People of the Book

Print Friendly, PDF & Email

by R. Gil Student

My article in the latest issue of Jewish Action

The Internet is only the latest, and probably not the last, of many information upheavals due to technology. An important change began over 500 years ago with the invention of the printing press. This new method for mass-producing books quickly altered the political and religious face of Europe. Jews, traditionally devoted to literacy and study, were early adopters of printing technology and suffered less upheaval than their Christian counterparts.

In a fascinating and richly illustrated new book, People of the Book: Five Hundreds Years of the Hebrew Book From the Beginning of Printing Until the Twentieth Century, Akiva Aaronson traces important Jewish developments along the path, from Rashi’s Torah commentary, the first dated Hebrew book (Italy, 1475), through the Survivors’ Talmud published in 1948.

In the mid-1400s, Johannes Gutenberg invented the mass production of books through the printing press. Metal letters—movable type—were assembled onto a page. Ink made from vegetable oil rather than water, which does not stick to metal, was applied to the typeset page. Paper, which had been recently invented, was placed into a press in which the typeset page covered with ink was pushed onto the paper. With this combination of inventions, the new technology of the printing press could produce books in large volume. While some lamented the loss of the art of handwritten books, their apprehension could not stop the spread of inexpensive, mass-produced books. In explaining all this and more, Aaronson includes delightful and enlightening illustrations of early printing presses and books.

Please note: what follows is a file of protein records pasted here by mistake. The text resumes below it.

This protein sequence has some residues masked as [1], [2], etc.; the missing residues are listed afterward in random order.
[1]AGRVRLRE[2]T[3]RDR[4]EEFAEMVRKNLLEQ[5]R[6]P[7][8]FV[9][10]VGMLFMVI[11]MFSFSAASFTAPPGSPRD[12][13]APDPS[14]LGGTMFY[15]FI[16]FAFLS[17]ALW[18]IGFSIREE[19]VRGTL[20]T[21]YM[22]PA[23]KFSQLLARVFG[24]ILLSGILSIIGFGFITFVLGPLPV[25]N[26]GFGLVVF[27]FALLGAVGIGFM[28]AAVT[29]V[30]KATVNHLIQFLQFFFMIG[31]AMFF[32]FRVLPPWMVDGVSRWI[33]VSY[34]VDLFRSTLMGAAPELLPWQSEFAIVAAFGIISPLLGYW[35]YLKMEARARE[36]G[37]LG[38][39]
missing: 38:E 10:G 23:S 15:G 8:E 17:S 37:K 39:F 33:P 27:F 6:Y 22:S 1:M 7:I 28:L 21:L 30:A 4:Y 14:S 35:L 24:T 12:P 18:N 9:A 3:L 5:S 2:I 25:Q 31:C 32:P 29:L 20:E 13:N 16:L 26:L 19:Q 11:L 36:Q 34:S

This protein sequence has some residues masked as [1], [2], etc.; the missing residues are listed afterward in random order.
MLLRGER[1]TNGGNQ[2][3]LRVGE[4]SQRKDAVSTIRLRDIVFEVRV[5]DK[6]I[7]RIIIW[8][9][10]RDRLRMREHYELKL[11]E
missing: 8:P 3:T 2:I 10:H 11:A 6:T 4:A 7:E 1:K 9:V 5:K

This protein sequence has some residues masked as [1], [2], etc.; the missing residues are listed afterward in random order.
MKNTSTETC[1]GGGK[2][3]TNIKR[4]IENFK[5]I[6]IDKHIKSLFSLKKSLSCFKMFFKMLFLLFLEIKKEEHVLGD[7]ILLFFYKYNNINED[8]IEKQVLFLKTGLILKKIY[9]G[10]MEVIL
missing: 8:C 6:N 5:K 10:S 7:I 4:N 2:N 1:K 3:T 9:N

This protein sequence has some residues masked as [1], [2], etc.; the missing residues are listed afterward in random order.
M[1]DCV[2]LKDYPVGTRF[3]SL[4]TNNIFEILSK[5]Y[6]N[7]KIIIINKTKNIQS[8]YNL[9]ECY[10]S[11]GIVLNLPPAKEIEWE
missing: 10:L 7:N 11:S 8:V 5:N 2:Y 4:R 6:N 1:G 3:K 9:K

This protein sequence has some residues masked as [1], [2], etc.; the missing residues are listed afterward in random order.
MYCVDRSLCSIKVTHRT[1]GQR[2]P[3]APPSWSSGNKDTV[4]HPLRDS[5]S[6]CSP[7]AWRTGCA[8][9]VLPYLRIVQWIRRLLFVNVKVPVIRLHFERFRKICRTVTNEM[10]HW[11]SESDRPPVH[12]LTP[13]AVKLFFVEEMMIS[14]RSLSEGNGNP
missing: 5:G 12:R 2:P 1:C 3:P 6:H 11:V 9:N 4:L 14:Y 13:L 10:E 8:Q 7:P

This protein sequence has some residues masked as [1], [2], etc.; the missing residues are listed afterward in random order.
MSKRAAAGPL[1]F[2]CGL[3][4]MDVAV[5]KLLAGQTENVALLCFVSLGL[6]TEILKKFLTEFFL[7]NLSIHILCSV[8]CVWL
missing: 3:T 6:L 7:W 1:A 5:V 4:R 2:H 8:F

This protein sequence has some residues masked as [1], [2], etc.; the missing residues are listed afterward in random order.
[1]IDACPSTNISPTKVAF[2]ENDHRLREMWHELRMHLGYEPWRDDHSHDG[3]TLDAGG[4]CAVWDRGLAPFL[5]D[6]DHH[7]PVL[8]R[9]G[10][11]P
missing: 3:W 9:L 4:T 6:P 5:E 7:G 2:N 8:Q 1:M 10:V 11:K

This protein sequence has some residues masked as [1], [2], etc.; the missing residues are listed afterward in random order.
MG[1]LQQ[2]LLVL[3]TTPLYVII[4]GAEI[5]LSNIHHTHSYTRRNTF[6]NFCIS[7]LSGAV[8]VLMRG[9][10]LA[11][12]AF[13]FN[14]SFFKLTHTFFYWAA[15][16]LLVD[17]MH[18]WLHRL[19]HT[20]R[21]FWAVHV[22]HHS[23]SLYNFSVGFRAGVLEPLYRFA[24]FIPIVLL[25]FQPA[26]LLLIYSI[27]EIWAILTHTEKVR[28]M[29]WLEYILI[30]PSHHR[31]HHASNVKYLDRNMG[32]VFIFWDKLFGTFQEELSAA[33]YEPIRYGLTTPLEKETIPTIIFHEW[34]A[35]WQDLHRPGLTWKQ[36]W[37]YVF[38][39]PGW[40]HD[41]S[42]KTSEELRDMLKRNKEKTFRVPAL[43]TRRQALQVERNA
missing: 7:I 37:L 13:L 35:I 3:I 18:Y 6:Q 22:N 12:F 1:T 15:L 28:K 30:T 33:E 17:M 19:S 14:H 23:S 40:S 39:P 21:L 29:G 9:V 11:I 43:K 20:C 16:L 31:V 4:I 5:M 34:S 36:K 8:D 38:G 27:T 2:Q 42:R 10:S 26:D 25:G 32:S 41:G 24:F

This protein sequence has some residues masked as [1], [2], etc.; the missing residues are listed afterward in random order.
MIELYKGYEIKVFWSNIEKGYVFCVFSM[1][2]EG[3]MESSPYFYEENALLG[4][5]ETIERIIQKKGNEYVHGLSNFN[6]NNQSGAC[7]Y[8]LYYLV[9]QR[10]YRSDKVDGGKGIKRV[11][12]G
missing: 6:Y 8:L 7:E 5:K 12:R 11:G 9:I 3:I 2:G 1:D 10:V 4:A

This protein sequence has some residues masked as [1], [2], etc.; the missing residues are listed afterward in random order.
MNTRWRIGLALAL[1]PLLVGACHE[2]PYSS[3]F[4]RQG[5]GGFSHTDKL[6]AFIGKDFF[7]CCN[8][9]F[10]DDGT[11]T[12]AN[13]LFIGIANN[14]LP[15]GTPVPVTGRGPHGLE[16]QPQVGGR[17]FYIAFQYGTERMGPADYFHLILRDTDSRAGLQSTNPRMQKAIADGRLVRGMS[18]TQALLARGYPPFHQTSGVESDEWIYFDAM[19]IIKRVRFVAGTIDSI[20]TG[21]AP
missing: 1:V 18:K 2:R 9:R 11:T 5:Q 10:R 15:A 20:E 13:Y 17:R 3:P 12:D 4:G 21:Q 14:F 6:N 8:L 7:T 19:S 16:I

Printing was developed in Germany, but Jews were excluded from the industry by the local guilds. However, when the technology made its way to Italy, Spain and Portugal, Hebrew printing exploded. The first fifty years of printing, from 1450 to 1500, are called the period of incunabula. During that time period, there were twenty-nine active Hebrew printing shops, nearly one-fifth of all known printers at the time. With a literate and learned population, the Jewish community enjoyed a high demand for affordable books.

Continued here: link

About Gil Student

Rabbi Gil Student is the Editor of, a leading website on Orthodox Jewish scholarly subjects, and the Book Editor of the Orthodox Union’s Jewish Action magazine. He writes a popular column on issues of Jewish law and thought featured in newspapers and magazines, including The Jewish Link, The Jewish Echo and The Vues. In the past, he has served as the President of the small Jewish publisher Yashar Books and as the Managing Editor of OU Press. Rabbi Student currently is serving his third term on the Executive Committee of the Rabbinical Council of America and also serves as the Director of the Halacha Commission of the Rabbinical Alliance of America. He serves on the Editorial Boards of Jewish Action magazine, the Journal of Halacha and Contemporary Society and the Achieve Journal of Behavioral Health, Religion & Community, as well as the Board of OU Press. He has published five English books, the most recent titled Search Engine volume 2: Finding Meaning in Jewish Texts -- Jewish Leadership, and served as the American editor for Morasha Kehillat Yaakov: Essays in Honour of Chief Rabbi Lord Jonathan Sacks.

Leave a Reply

Subscribe to our Weekly Newsletter

The latest weekly digest is also available by clicking here.

Subscribe to our Daily Newsletter